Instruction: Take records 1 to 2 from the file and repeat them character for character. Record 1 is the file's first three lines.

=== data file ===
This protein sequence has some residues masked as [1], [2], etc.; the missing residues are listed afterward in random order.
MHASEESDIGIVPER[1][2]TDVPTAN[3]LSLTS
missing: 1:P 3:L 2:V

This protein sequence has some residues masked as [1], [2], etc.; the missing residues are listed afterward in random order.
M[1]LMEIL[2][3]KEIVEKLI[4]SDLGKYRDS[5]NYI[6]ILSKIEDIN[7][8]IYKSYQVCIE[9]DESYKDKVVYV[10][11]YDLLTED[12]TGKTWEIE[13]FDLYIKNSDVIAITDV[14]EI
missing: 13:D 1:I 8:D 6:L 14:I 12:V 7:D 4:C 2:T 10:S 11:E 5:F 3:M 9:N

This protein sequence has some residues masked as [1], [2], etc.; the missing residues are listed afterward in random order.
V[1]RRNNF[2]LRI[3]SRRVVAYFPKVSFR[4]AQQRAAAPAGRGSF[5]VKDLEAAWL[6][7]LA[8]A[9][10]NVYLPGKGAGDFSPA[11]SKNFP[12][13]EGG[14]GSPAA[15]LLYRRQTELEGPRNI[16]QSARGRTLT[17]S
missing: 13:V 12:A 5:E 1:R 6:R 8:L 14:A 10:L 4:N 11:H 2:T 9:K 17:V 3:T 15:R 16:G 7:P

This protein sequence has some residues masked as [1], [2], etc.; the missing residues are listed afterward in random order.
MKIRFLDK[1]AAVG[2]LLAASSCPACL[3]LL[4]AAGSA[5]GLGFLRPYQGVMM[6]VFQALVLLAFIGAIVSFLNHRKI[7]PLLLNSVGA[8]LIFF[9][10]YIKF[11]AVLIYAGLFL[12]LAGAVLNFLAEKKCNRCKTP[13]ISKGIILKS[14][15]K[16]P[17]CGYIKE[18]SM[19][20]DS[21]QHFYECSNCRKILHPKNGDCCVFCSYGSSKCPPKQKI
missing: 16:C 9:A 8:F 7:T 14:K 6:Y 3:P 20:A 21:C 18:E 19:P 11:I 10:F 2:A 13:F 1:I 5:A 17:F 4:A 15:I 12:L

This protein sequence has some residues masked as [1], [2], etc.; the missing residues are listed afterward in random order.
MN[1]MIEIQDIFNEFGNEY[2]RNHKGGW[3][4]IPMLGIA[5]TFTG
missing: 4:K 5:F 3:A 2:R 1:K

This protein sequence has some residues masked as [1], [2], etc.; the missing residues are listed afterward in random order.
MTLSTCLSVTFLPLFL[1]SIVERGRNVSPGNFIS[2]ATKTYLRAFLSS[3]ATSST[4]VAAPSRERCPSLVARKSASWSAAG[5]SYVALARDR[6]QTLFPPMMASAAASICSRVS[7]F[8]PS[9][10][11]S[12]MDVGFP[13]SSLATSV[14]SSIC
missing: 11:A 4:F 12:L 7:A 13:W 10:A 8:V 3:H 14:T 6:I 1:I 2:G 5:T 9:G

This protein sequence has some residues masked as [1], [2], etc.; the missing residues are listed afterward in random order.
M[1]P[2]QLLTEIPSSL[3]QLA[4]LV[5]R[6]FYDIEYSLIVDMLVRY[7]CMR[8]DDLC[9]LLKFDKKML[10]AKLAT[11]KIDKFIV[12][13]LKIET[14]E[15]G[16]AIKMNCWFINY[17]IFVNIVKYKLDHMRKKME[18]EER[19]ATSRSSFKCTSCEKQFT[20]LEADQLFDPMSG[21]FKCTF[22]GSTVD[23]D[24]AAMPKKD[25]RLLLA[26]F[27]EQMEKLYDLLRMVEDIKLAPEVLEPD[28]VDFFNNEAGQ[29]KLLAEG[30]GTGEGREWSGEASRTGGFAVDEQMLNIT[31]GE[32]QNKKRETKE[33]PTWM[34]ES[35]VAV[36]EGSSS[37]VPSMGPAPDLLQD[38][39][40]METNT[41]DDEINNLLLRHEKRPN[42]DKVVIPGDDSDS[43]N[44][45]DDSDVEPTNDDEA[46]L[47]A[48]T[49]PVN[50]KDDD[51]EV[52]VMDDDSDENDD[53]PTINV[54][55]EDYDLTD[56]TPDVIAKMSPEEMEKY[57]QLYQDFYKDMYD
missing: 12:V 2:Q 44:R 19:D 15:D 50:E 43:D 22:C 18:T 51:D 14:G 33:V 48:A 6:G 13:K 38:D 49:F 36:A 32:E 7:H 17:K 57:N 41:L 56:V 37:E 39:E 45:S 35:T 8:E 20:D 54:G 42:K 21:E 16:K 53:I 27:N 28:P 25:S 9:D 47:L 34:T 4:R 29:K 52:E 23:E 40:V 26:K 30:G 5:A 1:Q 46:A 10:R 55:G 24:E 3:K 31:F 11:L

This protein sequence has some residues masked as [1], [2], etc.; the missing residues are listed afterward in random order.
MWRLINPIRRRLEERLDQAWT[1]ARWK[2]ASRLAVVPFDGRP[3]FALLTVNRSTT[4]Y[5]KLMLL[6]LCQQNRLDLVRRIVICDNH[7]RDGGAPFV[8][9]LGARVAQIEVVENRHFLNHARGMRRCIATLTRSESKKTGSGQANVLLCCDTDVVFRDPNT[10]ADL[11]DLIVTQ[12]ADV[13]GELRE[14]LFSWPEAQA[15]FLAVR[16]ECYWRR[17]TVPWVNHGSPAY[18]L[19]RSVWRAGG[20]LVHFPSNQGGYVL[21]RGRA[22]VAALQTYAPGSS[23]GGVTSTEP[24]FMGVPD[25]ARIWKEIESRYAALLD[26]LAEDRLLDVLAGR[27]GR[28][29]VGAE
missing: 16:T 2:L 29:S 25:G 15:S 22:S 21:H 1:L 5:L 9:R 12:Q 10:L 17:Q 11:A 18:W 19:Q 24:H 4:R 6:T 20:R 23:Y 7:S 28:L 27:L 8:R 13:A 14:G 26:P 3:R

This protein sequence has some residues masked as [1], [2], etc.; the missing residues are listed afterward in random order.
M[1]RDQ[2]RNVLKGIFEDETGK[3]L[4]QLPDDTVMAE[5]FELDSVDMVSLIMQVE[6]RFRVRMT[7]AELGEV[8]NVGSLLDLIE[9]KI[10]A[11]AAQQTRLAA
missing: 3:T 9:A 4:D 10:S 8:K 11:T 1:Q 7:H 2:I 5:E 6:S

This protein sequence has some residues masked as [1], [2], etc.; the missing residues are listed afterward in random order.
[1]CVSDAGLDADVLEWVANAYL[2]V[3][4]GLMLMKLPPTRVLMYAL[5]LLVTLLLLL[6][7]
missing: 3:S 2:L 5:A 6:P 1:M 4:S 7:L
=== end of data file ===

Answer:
This protein sequence has some residues masked as [1], [2], etc.; the missing residues are listed afterward in random order.
MHASEESDIGIVPER[1][2]TDVPTAN[3]LSLTS
missing: 1:P 3:L 2:V

This protein sequence has some residues masked as [1], [2], etc.; the missing residues are listed afterward in random order.
M[1]LMEIL[2][3]KEIVEKLI[4]SDLGKYRDS[5]NYI[6]ILSKIEDIN[7][8]IYKSYQVCIE[9]DESYKDKVVYV[10][11]YDLLTED[12]TGKTWEIE[13]FDLYIKNSDVIAITDV[14]EI
missing: 13:D 1:I 8:D 6:L 14:I 12:V 7:D 4:C 2:T 10:S 11:E 5:F 3:M 9:N